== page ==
Science

Handedness and longevity: archival study of cricketers

BMJ 1994; 309 doi: https://doi.org/10.1136/bmj.309.6970.1681 (Published 24 December 1994) Cite this as: BMJ 1994;309:1681
  1. John P Aggleton,
  2. J Martin Bland,
  3. Robert W Kentridge,
  4. Nicholas J Neave
  1. Department of Psychology, University of Durham, Durham DH1 3LE. Department of Public Health Sciences, St George's Hospital Medical School, London SW17 0RE.
  1. Correspondence to: Professor Aggleton, School of Psychology, University of Wales, College of Cardiff, PO Box 901, Cardiff CF1 3YG.

    Abstract

    Objective: To test whether handedness is associated with a change in longevity.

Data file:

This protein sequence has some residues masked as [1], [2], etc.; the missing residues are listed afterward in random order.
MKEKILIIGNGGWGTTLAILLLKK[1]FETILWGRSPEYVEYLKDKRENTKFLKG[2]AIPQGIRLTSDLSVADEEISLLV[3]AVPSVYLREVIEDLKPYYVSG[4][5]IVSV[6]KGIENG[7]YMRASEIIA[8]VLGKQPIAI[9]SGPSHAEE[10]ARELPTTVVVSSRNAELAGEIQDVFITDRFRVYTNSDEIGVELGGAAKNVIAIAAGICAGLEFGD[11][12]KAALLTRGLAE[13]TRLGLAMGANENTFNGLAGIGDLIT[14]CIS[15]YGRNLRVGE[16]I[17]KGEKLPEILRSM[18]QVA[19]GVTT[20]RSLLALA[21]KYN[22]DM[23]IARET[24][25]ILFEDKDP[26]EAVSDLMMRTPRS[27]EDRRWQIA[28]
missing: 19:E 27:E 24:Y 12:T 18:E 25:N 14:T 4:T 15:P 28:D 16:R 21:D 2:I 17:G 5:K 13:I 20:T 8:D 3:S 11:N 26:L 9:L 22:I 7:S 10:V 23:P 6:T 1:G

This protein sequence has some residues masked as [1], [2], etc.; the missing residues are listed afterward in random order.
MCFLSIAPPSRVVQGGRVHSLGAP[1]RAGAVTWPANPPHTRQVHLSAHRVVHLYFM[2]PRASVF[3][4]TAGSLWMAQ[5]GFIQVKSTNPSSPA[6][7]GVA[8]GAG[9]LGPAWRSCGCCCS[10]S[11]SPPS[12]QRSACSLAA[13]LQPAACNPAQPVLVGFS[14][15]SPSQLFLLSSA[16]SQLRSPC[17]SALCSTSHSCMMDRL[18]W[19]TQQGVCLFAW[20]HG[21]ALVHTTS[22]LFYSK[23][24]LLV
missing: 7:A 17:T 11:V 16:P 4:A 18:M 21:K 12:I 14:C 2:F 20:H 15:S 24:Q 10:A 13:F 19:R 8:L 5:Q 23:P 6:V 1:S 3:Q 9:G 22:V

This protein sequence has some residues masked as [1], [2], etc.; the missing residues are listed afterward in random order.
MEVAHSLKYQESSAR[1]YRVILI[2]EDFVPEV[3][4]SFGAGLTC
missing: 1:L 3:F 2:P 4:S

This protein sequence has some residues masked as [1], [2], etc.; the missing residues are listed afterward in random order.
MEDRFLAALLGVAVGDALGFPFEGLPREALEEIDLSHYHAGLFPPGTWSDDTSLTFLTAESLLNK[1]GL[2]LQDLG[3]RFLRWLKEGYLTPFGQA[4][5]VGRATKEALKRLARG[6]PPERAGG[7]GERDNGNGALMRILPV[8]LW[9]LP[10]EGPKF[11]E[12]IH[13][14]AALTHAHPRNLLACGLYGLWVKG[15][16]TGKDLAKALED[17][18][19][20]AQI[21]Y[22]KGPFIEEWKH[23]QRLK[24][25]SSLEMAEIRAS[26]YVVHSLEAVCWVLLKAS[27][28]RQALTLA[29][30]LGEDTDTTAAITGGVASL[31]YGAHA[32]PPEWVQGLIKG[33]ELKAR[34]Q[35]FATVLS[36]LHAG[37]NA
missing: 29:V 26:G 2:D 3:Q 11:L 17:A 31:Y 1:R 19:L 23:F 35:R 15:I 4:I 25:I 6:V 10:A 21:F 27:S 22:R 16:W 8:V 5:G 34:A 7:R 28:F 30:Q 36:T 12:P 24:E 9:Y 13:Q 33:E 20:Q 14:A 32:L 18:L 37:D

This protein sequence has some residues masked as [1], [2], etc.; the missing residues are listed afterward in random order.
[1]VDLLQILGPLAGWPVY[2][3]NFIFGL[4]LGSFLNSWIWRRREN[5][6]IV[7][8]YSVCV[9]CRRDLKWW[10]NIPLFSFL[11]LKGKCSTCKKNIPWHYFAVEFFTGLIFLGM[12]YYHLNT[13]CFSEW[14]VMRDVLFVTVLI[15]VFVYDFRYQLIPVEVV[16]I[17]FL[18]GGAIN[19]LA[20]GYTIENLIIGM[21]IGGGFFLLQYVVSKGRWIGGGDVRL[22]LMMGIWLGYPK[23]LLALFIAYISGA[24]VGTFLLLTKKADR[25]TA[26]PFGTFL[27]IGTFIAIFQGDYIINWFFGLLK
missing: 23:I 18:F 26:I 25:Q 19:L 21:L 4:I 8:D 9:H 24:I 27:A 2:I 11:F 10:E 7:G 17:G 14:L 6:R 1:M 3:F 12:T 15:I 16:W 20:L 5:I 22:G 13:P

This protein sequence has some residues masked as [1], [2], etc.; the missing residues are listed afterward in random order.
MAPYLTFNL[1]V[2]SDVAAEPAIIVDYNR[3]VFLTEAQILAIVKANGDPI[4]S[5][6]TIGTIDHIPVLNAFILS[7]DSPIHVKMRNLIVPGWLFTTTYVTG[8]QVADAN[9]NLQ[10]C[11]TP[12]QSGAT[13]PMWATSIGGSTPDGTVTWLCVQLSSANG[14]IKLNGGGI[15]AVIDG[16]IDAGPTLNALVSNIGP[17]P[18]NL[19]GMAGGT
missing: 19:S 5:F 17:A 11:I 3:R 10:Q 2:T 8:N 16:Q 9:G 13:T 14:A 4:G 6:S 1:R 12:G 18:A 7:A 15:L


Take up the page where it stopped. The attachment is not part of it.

Design: Archival survey.

    Setting: British Isles. Subjects—All first class cricketers born before 1961 whose bowling hand was specified (right, n=5041; left, n=1132) in a comprehensive encyclopaedia.

    Main outcome measures: Bowling hand and life span.

    Results: Regression analysis of the 5960 players born between 1840 and 1960 (3387 dead, 2573 alive) showed no significant relation between mortality and handedness (P=0.3). Left handedness was, however, associated with an increased likelihood of death from unnatural causes (P=0.03, log hazard 0.37, 95% confidence interval 0.04 to 0.70). This effect was especially related to deaths during warfare (P=0.009, log hazard 0.53, 0.13 to 0.92).

    Conclusion: Left handedness is not, in general, associated with an increase in mortality.

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